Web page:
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NOAA updates Texas rainfall frequency values

Data is used in infrastructure design and flood risk management
Audio from the media teleconference is posted to the "resources" section below.
September 27, 2018
Hurricane Harvey dropped more than 50 inches of rain in the Houston area. NOAA defined the event as an exceptionally rare 1000-year event over a large area for a wide range of durations.

A NOAA analysis released today finds significantly higher rainfall frequency values in parts of Texas, redefining the amount of rainfall it takes to qualify as a 100-year or 1000-year event.

The study, published as NOAA Atlas 14, Volume 11 Precipitation-Frequency Atlas of the United States, Texas, found increased values in parts of Texas, including larger cities such as Austin and Houston, that will result in changes to the rainfall amounts that define 100-year events, which are those that on average occur every 100 years or have a one percent chance of happening in any given year. In Austin, for example, 100-year rainfall amounts for 24 hours increased as much as three inches up to 13 inches. 100-year estimates around Houston increased from 13 inches to 18 inches and values previously classified as 100-year events are now much more frequent 25-year events.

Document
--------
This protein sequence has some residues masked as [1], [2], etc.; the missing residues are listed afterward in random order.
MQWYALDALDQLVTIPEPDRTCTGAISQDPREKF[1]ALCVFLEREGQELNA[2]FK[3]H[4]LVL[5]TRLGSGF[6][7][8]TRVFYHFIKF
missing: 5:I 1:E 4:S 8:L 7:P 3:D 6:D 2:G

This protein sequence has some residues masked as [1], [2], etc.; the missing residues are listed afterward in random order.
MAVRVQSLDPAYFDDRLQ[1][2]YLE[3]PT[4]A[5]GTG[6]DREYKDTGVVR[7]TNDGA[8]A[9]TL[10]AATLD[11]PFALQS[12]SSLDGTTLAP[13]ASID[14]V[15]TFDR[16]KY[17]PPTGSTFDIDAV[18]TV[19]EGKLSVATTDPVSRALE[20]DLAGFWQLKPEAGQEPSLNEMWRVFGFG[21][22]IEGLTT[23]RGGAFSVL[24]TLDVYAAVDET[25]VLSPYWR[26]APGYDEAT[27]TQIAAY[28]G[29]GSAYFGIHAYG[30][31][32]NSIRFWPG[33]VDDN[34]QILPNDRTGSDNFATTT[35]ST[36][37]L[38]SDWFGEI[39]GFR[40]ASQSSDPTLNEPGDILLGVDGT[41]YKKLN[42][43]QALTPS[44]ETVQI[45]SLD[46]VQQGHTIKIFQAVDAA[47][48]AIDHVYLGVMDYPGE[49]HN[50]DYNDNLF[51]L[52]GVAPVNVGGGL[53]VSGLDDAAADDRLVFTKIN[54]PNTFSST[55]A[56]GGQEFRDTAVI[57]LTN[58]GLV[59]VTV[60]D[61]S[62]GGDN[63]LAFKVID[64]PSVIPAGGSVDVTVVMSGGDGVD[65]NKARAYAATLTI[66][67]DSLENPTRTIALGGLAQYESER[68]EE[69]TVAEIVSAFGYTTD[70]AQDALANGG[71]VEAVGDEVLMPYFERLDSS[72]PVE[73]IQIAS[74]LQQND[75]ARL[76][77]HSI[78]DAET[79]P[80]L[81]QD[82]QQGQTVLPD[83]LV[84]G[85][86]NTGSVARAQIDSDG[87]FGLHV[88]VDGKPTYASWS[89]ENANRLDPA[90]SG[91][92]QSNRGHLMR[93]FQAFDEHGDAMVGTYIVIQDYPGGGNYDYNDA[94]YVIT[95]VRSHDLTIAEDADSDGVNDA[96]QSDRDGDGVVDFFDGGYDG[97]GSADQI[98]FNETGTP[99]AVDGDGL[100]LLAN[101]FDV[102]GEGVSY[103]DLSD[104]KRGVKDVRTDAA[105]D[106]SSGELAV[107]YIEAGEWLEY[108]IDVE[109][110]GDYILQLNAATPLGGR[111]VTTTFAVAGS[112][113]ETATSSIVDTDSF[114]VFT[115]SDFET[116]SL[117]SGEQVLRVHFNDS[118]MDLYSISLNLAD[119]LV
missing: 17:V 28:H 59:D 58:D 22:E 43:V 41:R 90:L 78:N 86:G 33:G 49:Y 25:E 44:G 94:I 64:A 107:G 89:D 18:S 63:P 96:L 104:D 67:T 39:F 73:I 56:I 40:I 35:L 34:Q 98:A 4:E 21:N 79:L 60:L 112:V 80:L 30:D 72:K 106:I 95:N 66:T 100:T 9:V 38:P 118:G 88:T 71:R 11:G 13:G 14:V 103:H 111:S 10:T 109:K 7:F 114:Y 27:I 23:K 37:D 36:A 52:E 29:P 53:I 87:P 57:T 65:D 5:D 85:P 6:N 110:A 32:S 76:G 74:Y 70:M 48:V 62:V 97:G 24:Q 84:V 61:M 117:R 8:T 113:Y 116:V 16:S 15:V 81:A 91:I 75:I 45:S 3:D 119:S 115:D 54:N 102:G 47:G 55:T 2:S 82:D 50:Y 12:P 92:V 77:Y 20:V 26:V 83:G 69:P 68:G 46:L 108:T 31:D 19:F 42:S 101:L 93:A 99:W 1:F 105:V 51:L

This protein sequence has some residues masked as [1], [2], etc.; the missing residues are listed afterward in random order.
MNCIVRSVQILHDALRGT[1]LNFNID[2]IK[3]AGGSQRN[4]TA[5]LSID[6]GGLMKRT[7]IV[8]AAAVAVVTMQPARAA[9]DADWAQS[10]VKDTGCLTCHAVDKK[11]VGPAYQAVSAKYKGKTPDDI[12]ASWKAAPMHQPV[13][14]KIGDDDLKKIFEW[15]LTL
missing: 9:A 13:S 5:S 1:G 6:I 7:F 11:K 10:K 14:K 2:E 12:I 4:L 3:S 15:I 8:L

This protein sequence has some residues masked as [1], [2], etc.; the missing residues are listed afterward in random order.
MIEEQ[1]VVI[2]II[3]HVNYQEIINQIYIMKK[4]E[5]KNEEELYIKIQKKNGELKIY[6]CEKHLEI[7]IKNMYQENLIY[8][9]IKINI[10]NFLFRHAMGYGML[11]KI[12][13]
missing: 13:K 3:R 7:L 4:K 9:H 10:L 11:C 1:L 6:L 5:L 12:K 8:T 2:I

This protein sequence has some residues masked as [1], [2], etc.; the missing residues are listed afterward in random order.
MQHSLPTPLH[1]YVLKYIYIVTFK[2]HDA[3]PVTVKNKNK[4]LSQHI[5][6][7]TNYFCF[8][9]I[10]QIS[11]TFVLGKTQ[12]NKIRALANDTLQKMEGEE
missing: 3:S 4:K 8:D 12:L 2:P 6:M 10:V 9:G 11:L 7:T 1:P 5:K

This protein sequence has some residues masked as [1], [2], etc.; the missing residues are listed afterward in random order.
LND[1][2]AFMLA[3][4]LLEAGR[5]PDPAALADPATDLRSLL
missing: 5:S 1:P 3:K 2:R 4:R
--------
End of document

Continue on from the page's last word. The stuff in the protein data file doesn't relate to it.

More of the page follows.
NOAA Atlas 14 rainfall values are used for infrastructure design and planning activities under federal, state and local regulations. They also help delineate flood risks, manage development in floodplains for FEMA’s National Flood Insurance Program and are used to monitor precipitation observations and forecasts that can indicate flooding threats by NOAA’s National Weather Service.

“NOAA’s new rainfall frequency values for Texas will help state and local authorities better understand their flood risk and more accurately plan and design infrastructure to minimize the threat of flooding,” said Thomas Graziano, Ph.D., director, NOAA Office of Water Prediction.

Graphic of Texas shows the updated rainfall values in inches that define certain extreme events, such as the 100-year storm.
Graphic of Texas shows the updated rainfall values in inches that define certain extreme events, such as the 100-year storm. (NOAA)

Current standards used for infrastructure design and floodplain regulations will likely be revised based on the new values. Officials in locations that have seen significant increases are already assessing the potential impacts of adopting the new estimates based on NOAA’s preliminary data shared during the study’s peer-review process over the past year.

The updated values will supersede those currently available for Texas from the 1960s and 1970s. The new values are more accurate than estimates developed 40 to 50 years ago due to decades of additional rainfall data, an increase in the amount of available data, both in the number of stations and their record lengths, and improved methods used in the analysis.

NOAA’s Atlas 14 is a peer-reviewed publication that serves as the official government source of precipitation frequency values for the U.S. The new values can be viewed online or downloaded from NOAA’s Hydrometeorological Design Studies Center webpage and cartographic maps at https://hdsc.nws.noaa.gov/hdsc/pfds/pfds_maps.html.

Funding for NOAA Atlas 14 Volume 11 was provided by key stakeholders, including the U.S. Army Corps of Engineers-Fort Worth District, Texas Department of Transportation, Brazos River Authority, Harris County Flood Control District, City of Austin and City of Fort Worth.

 

Media contact   

Maureen O’Leary, 301-427-9000